Agriculture served as Jakin's main industry until 1963, with Great Northern Nekoosa's purchase of a family-owned lumber mill which later became Great Southern Paper, which also ran a plywood mill in nearby Cedar Springs. Great Southern Paper was acquired by Georgia-Pacific in 1990. In 2005 GP was acquired by the privately held Koch Industries. Despite changing ownership, the mill has operated continuously.
It was formerly the site of Jakin High School.
- "2019 U.S. Gazetteer Files". United States Census Bureau. Retrieved July 9, 2020.
- "Population and Housing Unit Estimates". United States Census Bureau. May 24, 2020. Retrieved May 27, 2020.
- "U.S. Census website". United States Census Bureau. Retrieved 2008-01-31.
- "US Board on Geographic Names". United States Geological Survey. 2007-10-25. Retrieved 2008-01-31.
- "Geographic Identifiers: 2010 Demographic Profile Data (G001): Jakin city, Georgia". American Factfinder. U.S. Census Bureau. Archived from the original on February 13, 2020. Retrieved January 26, 2016.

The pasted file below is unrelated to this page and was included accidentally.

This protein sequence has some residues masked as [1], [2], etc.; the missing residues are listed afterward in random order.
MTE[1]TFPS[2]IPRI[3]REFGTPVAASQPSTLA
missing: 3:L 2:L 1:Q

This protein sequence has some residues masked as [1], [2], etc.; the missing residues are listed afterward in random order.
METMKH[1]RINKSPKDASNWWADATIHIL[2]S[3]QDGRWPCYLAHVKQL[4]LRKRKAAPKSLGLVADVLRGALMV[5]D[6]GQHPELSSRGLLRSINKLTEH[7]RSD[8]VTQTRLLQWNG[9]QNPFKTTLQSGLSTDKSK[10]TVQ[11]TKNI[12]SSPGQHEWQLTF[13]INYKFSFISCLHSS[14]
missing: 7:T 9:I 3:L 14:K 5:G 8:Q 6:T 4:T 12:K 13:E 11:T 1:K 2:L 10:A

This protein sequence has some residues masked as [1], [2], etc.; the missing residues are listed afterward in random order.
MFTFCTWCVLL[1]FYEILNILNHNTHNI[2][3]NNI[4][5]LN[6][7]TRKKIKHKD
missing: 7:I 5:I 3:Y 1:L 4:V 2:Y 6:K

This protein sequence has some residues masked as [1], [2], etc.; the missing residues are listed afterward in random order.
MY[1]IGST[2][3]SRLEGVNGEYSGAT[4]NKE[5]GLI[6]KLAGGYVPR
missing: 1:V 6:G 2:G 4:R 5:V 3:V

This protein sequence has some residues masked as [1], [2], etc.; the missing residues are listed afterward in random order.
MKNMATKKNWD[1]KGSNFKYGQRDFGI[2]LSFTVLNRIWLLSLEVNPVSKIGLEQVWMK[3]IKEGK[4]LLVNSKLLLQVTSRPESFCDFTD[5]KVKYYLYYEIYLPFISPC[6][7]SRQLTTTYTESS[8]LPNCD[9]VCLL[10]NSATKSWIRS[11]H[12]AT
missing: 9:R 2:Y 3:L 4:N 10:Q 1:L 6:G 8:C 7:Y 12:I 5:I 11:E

- "US Gazetteer files: 2010, 2000, and 1990". United States Census Bureau. 2011-02-12. Retrieved 2011-04-23.
- "Census of Population and Housing". Census.gov. Retrieved June 4, 2015.
- Georgia.gov, Early County
- "Resolution on Jakin centennial, Georgia House of Representatives". Archived from the original on 2008-05-21. Retrieved 2007-06-16.
- Georgia Pacific website history
- "Jakin High School Year Books." City of Jakin. Retrieved on July 1, 2017.
- Tennessee State University library, Holston biography
- Centennial History Committee (1995) Jakin Remembers
- Gretchen Geisinger (1999) On Solomon's Porch South Georgia Folklife Project, Valdosta State University